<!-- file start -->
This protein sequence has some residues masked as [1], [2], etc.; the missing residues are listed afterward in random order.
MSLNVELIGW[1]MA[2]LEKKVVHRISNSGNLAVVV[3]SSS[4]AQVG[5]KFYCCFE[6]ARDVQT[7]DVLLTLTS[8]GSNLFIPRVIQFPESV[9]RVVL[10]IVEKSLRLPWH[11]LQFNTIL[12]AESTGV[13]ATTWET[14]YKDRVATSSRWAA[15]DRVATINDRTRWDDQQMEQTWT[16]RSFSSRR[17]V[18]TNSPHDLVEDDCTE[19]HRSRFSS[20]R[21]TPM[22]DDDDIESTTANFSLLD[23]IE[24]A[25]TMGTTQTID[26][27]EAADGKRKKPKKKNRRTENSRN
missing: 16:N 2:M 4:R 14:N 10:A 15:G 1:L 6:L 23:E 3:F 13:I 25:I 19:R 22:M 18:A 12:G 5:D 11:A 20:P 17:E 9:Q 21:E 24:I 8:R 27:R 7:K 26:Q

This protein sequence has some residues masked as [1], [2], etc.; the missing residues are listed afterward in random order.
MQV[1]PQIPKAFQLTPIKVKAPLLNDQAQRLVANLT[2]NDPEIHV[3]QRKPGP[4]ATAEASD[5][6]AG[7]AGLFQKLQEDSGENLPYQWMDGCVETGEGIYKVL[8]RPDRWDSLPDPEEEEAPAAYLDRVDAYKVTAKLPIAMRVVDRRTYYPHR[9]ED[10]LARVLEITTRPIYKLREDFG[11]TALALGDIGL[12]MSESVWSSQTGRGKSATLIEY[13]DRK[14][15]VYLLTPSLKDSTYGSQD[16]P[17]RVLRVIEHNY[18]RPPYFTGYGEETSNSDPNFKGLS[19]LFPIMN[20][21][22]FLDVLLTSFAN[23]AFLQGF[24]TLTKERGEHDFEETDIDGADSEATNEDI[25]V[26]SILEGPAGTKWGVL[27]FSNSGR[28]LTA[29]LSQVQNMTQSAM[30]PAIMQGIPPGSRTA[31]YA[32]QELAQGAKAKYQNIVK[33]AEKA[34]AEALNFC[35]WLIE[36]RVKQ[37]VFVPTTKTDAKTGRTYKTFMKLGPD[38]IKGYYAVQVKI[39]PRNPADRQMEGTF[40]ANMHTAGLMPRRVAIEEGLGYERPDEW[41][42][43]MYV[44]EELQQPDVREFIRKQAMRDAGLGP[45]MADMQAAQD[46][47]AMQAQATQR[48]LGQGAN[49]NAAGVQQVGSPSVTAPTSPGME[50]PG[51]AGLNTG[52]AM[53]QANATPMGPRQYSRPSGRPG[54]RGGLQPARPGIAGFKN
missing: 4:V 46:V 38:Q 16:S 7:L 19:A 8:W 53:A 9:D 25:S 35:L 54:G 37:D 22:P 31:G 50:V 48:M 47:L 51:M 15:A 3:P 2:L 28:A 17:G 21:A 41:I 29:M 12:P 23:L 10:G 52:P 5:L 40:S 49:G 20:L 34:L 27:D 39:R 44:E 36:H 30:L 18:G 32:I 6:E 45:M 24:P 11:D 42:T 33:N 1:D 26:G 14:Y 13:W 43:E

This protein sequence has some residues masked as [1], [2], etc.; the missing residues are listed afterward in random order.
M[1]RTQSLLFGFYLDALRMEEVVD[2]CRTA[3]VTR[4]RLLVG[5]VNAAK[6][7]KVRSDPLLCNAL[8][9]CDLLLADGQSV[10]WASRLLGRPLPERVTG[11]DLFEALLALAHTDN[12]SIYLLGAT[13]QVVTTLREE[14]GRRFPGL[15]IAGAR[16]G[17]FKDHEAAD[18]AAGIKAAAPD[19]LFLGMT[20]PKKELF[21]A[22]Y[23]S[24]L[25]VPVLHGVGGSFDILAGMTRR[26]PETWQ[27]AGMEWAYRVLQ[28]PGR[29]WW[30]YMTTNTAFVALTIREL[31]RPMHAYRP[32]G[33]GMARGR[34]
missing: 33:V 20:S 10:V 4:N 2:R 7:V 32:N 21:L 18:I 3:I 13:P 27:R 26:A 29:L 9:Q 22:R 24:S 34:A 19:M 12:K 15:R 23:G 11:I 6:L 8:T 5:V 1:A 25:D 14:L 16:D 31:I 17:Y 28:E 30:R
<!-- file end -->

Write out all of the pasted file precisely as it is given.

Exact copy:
This protein sequence has some residues masked as [1], [2], etc.; the missing residues are listed afterward in random order.
MSLNVELIGW[1]MA[2]LEKKVVHRISNSGNLAVVV[3]SSS[4]AQVG[5]KFYCCFE[6]ARDVQT[7]DVLLTLTS[8]GSNLFIPRVIQFPESV[9]RVVL[10]IVEKSLRLPWH[11]LQFNTIL[12]AESTGV[13]ATTWET[14]YKDRVATSSRWAA[15]DRVATINDRTRWDDQQMEQTWT[16]RSFSSRR[17]V[18]TNSPHDLVEDDCTE[19]HRSRFSS[20]R[21]TPM[22]DDDDIESTTANFSLLD[23]IE[24]A[25]TMGTTQTID[26][27]EAADGKRKKPKKKNRRTENSRN
missing: 16:N 2:M 4:R 14:N 10:A 15:G 1:L 6:L 23:E 3:F 13:I 25:I 19:R 22:M 18:A 12:G 5:D 11:A 20:P 17:E 9:Q 21:E 24:I 8:R 27:R 7:K 26:Q

This protein sequence has some residues masked as [1], [2], etc.; the missing residues are listed afterward in random order.
MQV[1]PQIPKAFQLTPIKVKAPLLNDQAQRLVANLT[2]NDPEIHV[3]QRKPGP[4]ATAEASD[5][6]AG[7]AGLFQKLQEDSGENLPYQWMDGCVETGEGIYKVL[8]RPDRWDSLPDPEEEEAPAAYLDRVDAYKVTAKLPIAMRVVDRRTYYPHR[9]ED[10]LARVLEITTRPIYKLREDFG[11]TALALGDIGL[12]MSESVWSSQTGRGKSATLIEY[13]DRK[14][15]VYLLTPSLKDSTYGSQD[16]P[17]RVLRVIEHNY[18]RPPYFTGYGEETSNSDPNFKGLS[19]LFPIMN[20][21][22]FLDVLLTSFAN[23]AFLQGF[24]TLTKERGEHDFEETDIDGADSEATNEDI[25]V[26]SILEGPAGTKWGVL[27]FSNSGR[28]LTA[29]LSQVQNMTQSAM[30]PAIMQGIPPGSRTA[31]YA[32]QELAQGAKAKYQNIVK[33]AEKA[34]AEALNFC[35]WLIE[36]RVKQ[37]VFVPTTKTDAKTGRTYKTFMKLGPD[38]IKGYYAVQVKI[39]PRNPADRQMEGTF[40]ANMHTAGLMPRRVAIEEGLGYERPDEW[41][42][43]MYV[44]EELQQPDVREFIRKQAMRDAGLGP[45]MADMQAAQD[46][47]AMQAQATQR[48]LGQGAN[49]NAAGVQQVGSPSVTAPTSPGME[50]PG[51]AGLNTG[52]AM[53]QANATPMGPRQYSRPSGRPG[54]RGGLQPARPGIAGFKN
missing: 4:V 46:V 38:Q 16:S 7:L 19:A 8:W 53:A 9:D 25:S 35:L 54:G 37:D 22:P 31:G 50:V 48:M 47:L 51:M 15:A 3:P 2:L 28:A 17:G 21:A 41:I 29:M 12:P 23:L 10:G 52:P 5:L 40:S 49:G 20:L 34:L 27:D 39:R 44:E 36:H 30:L 18:G 32:I 6:E 45:M 24:P 11:D 42:T 33:N 1:D 26:G 14:Y 13:W 43:E

This protein sequence has some residues masked as [1], [2], etc.; the missing residues are listed afterward in random order.
M[1]RTQSLLFGFYLDALRMEEVVD[2]CRTA[3]VTR[4]RLLVG[5]VNAAK[6][7]KVRSDPLLCNAL[8][9]CDLLLADGQSV[10]WASRLLGRPLPERVTG[11]DLFEALLALAHTDN[12]SIYLLGAT[13]QVVTTLREE[14]GRRFPGL[15]IAGAR[16]G[17]FKDHEAAD[18]AAGIKAAAPD[19]LFLGMT[20]PKKELF[21]A[22]Y[23]S[24]L[25]VPVLHGVGGSFDILAGMTRR[26]PETWQ[27]AGMEWAYRVLQ[28]PGR[29]WW[30]YMTTNTAFVALTIREL[31]RPMHAYRP[32]G[33]GMARGR[34]
missing: 33:V 20:S 10:V 4:N 2:R 7:V 32:N 21:L 18:I 3:I 13:P 27:R 26:A 29:L 9:Q 22:R 24:S 34:A 19:M 12:K 15:R 23:G 11:I 6:L 8:T 5:V 1:A 25:D 14:L 16:D 31:I 17:Y 28:E 30:R